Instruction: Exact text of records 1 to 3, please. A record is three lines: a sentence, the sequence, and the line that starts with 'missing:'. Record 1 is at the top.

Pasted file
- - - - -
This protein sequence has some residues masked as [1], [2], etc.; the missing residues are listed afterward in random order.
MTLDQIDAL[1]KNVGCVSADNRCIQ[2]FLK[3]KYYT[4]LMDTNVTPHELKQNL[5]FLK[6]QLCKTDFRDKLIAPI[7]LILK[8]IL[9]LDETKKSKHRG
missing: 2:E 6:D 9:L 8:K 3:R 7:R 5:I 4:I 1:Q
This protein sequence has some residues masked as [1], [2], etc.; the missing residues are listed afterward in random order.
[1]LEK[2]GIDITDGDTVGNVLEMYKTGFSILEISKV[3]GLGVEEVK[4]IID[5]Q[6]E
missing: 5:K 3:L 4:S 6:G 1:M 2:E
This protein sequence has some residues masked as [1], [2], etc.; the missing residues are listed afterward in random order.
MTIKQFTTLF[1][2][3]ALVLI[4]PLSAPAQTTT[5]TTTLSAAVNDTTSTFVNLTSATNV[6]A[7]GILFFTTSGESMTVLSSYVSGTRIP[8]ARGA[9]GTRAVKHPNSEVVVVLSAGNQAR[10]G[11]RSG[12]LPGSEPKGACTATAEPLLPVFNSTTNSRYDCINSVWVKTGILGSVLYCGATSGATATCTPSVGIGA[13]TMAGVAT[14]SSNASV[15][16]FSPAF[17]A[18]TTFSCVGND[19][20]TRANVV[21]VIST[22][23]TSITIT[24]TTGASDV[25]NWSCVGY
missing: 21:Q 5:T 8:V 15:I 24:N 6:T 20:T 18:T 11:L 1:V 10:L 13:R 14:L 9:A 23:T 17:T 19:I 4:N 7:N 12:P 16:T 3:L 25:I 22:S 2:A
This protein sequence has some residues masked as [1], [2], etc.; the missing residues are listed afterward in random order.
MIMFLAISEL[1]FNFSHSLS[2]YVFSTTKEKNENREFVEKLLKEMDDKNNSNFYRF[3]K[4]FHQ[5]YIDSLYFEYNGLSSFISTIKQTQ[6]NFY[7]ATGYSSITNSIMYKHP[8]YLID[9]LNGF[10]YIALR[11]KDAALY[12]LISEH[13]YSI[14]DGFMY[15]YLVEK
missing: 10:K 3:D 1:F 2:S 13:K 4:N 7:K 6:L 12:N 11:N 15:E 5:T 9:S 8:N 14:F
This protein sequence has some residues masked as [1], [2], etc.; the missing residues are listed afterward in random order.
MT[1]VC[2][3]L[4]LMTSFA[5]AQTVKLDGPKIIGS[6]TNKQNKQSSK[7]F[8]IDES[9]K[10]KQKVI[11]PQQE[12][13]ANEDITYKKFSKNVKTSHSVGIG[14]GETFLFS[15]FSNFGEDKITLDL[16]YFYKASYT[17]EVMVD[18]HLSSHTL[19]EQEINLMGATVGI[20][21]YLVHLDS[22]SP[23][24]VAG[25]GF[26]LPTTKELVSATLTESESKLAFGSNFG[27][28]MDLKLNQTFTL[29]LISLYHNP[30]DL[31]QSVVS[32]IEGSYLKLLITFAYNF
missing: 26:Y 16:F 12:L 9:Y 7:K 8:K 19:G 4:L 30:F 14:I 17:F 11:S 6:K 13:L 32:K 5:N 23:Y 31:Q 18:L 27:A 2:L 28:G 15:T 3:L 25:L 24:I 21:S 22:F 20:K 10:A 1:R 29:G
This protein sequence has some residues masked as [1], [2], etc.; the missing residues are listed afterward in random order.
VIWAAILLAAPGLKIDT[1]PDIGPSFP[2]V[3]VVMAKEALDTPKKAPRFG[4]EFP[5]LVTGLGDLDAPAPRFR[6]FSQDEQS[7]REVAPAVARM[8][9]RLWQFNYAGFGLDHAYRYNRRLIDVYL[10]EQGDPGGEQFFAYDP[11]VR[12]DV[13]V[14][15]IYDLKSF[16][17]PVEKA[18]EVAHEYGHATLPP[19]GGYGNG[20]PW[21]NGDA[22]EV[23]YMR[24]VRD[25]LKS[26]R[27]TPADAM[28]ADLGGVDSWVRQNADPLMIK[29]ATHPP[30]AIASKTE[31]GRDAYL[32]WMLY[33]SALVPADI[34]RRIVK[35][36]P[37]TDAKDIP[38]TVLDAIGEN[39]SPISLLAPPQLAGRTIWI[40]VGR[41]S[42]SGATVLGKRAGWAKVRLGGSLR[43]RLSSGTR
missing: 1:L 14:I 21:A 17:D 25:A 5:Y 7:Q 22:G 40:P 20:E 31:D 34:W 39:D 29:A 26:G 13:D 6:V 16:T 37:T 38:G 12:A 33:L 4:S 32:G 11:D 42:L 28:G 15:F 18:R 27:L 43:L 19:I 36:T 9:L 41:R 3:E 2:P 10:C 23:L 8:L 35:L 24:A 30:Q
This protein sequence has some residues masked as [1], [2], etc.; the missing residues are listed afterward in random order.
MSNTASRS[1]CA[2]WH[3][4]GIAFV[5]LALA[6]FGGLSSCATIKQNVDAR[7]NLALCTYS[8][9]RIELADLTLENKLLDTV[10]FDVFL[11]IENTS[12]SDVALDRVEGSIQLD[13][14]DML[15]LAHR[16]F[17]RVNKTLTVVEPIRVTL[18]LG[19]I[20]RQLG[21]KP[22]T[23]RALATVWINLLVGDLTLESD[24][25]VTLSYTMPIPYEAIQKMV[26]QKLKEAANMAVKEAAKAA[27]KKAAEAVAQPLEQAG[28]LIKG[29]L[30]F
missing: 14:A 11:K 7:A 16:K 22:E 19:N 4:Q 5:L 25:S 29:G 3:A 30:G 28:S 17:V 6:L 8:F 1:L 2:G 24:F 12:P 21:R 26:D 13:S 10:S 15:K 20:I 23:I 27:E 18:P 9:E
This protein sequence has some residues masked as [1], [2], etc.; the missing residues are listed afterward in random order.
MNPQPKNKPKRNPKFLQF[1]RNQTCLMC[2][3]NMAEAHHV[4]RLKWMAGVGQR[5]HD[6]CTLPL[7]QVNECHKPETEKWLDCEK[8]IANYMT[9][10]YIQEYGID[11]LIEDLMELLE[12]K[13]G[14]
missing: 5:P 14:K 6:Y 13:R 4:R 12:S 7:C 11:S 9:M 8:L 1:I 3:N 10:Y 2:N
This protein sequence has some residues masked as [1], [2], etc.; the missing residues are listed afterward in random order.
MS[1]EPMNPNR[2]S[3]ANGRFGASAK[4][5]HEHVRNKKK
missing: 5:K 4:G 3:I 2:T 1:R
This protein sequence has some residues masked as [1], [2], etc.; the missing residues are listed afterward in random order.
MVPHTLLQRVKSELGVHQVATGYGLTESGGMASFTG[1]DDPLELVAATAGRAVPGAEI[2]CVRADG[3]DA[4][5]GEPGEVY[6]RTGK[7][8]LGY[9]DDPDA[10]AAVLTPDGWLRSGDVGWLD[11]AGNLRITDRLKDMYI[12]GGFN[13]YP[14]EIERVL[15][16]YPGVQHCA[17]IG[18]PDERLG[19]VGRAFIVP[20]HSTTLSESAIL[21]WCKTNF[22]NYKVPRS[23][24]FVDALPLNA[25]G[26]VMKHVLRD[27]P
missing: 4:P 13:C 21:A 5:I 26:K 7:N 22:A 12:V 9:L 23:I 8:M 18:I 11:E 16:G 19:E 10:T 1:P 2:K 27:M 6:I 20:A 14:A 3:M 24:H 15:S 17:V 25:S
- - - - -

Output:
This protein sequence has some residues masked as [1], [2], etc.; the missing residues are listed afterward in random order.
MTLDQIDAL[1]KNVGCVSADNRCIQ[2]FLK[3]KYYT[4]LMDTNVTPHELKQNL[5]FLK[6]QLCKTDFRDKLIAPI[7]LILK[8]IL[9]LDETKKSKHRG
missing: 2:E 6:D 9:L 8:K 3:R 7:R 5:I 4:I 1:Q
This protein sequence has some residues masked as [1], [2], etc.; the missing residues are listed afterward in random order.
[1]LEK[2]GIDITDGDTVGNVLEMYKTGFSILEISKV[3]GLGVEEVK[4]IID[5]Q[6]E
missing: 5:K 3:L 4:S 6:G 1:M 2:E
This protein sequence has some residues masked as [1], [2], etc.; the missing residues are listed afterward in random order.
MTIKQFTTLF[1][2][3]ALVLI[4]PLSAPAQTTT[5]TTTLSAAVNDTTSTFVNLTSATNV[6]A[7]GILFFTTSGESMTVLSSYVSGTRIP[8]ARGA[9]GTRAVKHPNSEVVVVLSAGNQAR[10]G[11]RSG[12]LPGSEPKGACTATAEPLLPVFNSTTNSRYDCINSVWVKTGILGSVLYCGATSGATATCTPSVGIGA[13]TMAGVAT[14]SSNASV[15][16]FSPAF[17]A[18]TTFSCVGND[19][20]TRANVV[21]VIST[22][23]TSITIT[24]TTGASDV[25]NWSCVGY
missing: 21:Q 5:T 8:V 15:I 24:N 6:T 20:T 18:T 11:L 1:V 10:L 13:R 14:L 9:A 23:T 17:T 19:I 4:N 7:N 12:P 16:T 3:L 25:I 22:S 2:A